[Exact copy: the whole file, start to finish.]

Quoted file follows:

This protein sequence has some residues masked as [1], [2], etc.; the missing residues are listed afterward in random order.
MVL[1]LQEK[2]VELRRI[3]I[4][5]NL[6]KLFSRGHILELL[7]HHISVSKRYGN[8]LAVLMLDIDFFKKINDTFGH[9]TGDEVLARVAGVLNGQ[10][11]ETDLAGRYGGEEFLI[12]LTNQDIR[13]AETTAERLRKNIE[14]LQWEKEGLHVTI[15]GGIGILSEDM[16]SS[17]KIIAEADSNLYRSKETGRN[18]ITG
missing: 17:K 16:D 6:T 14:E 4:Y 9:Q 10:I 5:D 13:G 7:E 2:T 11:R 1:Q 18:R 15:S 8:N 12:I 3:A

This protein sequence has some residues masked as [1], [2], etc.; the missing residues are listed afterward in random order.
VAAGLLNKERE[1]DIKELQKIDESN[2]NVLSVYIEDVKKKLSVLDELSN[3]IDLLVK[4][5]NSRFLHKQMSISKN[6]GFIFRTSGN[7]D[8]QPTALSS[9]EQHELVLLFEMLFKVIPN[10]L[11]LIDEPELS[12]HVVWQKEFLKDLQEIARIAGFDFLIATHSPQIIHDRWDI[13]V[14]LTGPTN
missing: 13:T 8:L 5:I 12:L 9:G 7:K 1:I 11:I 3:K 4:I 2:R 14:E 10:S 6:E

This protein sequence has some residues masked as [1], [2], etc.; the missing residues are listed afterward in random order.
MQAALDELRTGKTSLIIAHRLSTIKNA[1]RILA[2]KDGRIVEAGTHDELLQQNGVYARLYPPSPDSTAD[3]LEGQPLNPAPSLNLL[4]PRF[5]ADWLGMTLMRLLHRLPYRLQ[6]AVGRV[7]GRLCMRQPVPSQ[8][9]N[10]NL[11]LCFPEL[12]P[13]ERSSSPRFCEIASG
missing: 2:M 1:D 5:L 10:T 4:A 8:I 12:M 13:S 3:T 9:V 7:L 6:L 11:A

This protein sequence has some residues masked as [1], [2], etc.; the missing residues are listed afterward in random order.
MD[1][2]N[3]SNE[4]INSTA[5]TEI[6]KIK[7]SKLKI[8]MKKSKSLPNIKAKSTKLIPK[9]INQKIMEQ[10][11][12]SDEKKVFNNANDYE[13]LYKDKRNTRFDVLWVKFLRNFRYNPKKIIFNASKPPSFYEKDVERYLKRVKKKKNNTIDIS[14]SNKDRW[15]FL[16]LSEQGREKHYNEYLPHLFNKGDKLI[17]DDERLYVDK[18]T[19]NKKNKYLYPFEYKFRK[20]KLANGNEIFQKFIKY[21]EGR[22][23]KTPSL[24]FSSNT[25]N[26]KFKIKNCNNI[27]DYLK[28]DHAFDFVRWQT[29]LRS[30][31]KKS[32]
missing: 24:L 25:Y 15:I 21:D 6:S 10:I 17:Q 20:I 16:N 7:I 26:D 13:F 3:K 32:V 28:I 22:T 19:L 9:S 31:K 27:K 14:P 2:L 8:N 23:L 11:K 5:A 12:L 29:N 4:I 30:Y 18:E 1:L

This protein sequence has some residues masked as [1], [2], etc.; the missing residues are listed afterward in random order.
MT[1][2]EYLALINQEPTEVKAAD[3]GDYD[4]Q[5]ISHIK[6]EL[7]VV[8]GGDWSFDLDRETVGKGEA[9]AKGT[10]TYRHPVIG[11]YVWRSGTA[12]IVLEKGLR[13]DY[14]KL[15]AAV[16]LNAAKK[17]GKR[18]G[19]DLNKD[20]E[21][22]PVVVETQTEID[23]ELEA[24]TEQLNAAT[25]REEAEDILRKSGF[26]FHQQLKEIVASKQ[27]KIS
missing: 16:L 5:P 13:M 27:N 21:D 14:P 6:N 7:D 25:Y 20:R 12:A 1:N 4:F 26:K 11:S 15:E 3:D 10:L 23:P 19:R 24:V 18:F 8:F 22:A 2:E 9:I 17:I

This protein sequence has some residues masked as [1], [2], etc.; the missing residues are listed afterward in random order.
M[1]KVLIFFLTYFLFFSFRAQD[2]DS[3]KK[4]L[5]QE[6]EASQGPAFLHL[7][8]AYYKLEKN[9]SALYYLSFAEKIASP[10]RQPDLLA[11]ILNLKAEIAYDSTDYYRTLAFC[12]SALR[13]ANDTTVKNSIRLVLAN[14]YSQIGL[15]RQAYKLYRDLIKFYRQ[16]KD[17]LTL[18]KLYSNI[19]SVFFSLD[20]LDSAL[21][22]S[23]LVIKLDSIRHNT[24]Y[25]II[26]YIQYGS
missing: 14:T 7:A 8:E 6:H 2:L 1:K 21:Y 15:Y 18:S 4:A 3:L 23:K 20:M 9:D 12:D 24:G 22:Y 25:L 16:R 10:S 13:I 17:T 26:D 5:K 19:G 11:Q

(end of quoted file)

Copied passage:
This protein sequence has some residues masked as [1], [2], etc.; the missing residues are listed afterward in random order.
MVL[1]LQEK[2]VELRRI[3]I[4][5]NL[6]KLFSRGHILELL[7]HHISVSKRYGN[8]LAVLMLDIDFFKKINDTFGH[9]TGDEVLARVAGVLNGQ[10][11]ETDLAGRYGGEEFLI[12]LTNQDIR[13]AETTAERLRKNIE[14]LQWEKEGLHVTI[15]GGIGILSEDM[16]SS[17]KIIAEADSNLYRSKETGRN[18]ITG
missing: 17:K 16:D 6:T 14:E 4:Y 9:Q 10:I 5:D 13:G 7:E 2:T 11:R 1:Q 18:R 15:S 8:N 12:I 3:A

This protein sequence has some residues masked as [1], [2], etc.; the missing residues are listed afterward in random order.
VAAGLLNKERE[1]DIKELQKIDESN[2]NVLSVYIEDVKKKLSVLDELSN[3]IDLLVK[4][5]NSRFLHKQMSISKN[6]GFIFRTSGN[7]D[8]QPTALSS[9]EQHELVLLFEMLFKVIPN[10]L[11]LIDEPELS[12]HVVWQKEFLKDLQEIARIAGFDFLIATHSPQIIHDRWDI[13]V[14]LTGPTN
missing: 13:T 8:L 5:I 12:L 9:G 7:K 1:I 11:I 3:K 4:I 2:R 14:E 10:S 6:E

This protein sequence has some residues masked as [1], [2], etc.; the missing residues are listed afterward in random order.
MQAALDELRTGKTSLIIAHRLSTIKNA[1]RILA[2]KDGRIVEAGTHDELLQQNGVYARLYPPSPDSTAD[3]LEGQPLNPAPSLNLL[4]PRF[5]ADWLGMTLMRLLHRLPYRLQ[6]AVGRV[7]GRLCMRQPVPSQ[8][9]N[10]NL[11]LCFPEL[12]P[13]ERSSSPRFCEIASG
missing: 2:M 1:D 5:L 10:T 4:A 8:I 12:M 13:S 3:T 9:V 7:L 6:L 11:A

This protein sequence has some residues masked as [1], [2], etc.; the missing residues are listed afterward in random order.
MD[1][2]N[3]SNE[4]INSTA[5]TEI[6]KIK[7]SKLKI[8]MKKSKSLPNIKAKSTKLIPK[9]INQKIMEQ[10][11][12]SDEKKVFNNANDYE[13]LYKDKRNTRFDVLWVKFLRNFRYNPKKIIFNASKPPSFYEKDVERYLKRVKKKKNNTIDIS[14]SNKDRW[15]FL[16]LSEQGREKHYNEYLPHLFNKGDKLI[17]DDERLYVDK[18]T[19]NKKNKYLYPFEYKFRK[20]KLANGNEIFQKFIKY[21]EGR[22][23]KTPSL[24]FSSNT[25]N[26]KFKIKNCNNI[27]DYLK[28]DHAFDFVRWQT[29]LRS[30][31]KKS[32]
missing: 24:L 25:Y 15:I 21:D 6:S 10:I 17:Q 20:I 16:N 7:I 26:D 13:F 3:K 32:V 28:I 22:T 19:L 9:S 31:K 27:K 14:P 2:L 8:N 23:L 11:K 5:A 12:L 29:N 4:I 30:Y 18:E 1:L

This protein sequence has some residues masked as [1], [2], etc.; the missing residues are listed afterward in random order.
MT[1][2]EYLALINQEPTEVKAAD[3]GDYD[4]Q[5]ISHIK[6]EL[7]VV[8]GGDWSFDLDRETVGKGEA[9]AKGT[10]TYRHPVIG[11]YVWRSGTA[12]IVLEKGLR[13]DY[14]KL[15]AAV[16]LNAAKK[17]GKR[18]G[19]DLNKD[20]E[21][22]PVVVETQTEID[23]ELEA[24]TEQLNAAT[25]REEAEDILRKSGF[26]FHQQLKEIVASKQ[27]KIS
missing: 16:L 5:P 13:M 27:N 21:D 14:P 6:N 7:D 25:Y 20:R 12:A 1:N 4:F 26:K 11:S 15:E 3:D 10:L 23:P 19:R 24:V 18:F 8:F 22:A 2:E 9:I 17:I

This protein sequence has some residues masked as [1], [2], etc.; the missing residues are listed afterward in random order.
M[1]KVLIFFLTYFLFFSFRAQD[2]DS[3]KK[4]L[5]QE[6]EASQGPAFLHL[7][8]AYYKLEKN[9]SALYYLSFAEKIASP[10]RQPDLLA[11]ILNLKAEIAYDSTDYYRTLAFC[12]SALR[13]ANDTTVKNSIRLVLAN[14]YSQIGL[15]RQAYKLYRDLIKFYRQ[16]KD[17]LTL[18]KLYSNI[19]SVFFSLD[20]LDSAL[21][22]S[23]LVIKLDSIRHNT[24]Y[25]II[26]YIQYGS
missing: 14:T 7:A 8:E 6:H 2:L 1:K 21:Y 15:Y 18:S 4:A 3:L 23:K 20:M 9:D 12:D 24:G 22:Y 25:L 16:R 10:S 13:I 17:T 26:D 5:K 19:G 11:Q